The book begins with Anne and Gilbert's wedding, which takes place in the Green Gables orchard. After the wedding, they move to their first home together, which Anne calls their "house of dreams." Gilbert finds them a small house on the seashore at Four Winds Point, an area near the village of Glen St. Mary, where he is to take over his uncle's medical practice.
In Four Winds, Anne and Gilbert meet many interesting people, such as Captain Jim, a former sailor who is now the keeper of the lighthouse, and Miss Cornelia Bryant, an unmarried woman in her 40s who lives alone in an emerald-green house and deems the Blythes part of "the race that knows Joseph." Anne also meets her new neighbor, Leslie Moore, who lost her beloved brother and her father, and then was forced by her mother to marry the mean-spirited and unscrupulous Dick Moore at age 16. She felt free for a year or so after Dick disappeared on a sea voyage, but Captain Jim happened upon him in Cuba and brought him home, amnesiac, brain-damaged and generally helpless, and now dependent on Leslie like a "big baby." Leslie becomes friends with Anne, but is sometimes bitter towards her because she is so happy and free, when Leslie can never have what Anne does.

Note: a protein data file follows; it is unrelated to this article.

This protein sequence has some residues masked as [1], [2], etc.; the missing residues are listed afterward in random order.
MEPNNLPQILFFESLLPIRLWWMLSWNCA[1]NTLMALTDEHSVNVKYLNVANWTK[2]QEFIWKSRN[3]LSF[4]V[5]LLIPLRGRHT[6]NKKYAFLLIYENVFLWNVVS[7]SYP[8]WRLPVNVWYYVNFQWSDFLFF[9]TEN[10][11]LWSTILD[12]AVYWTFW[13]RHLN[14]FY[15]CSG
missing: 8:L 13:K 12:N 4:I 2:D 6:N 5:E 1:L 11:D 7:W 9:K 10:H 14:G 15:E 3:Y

Anne's House of Dreams is a novel by Canadian author Lucy Maud Montgomery. It was first published in 1917 by McClelland, Goodchild and Stewart.
The novel is from a series of books written primarily for girls and young women, about a young girl named Anne Shirley. The books follow the course of Anne's life. It is set principally on Canada's Prince Edward Island, Montgomery's birthplace and home for much of her life.
Lucy Maud Montgomery (1874-1942), was a Canadian author best known for her series of novels beginning with "Anne of Green Gables," which was an immediate success. The first novel was followed by a series of sequels with Anne as the central character. Montgomery went on to publish 20 novels as well as 500 short stories and poems. She was born on Prince Edward Island, Canada.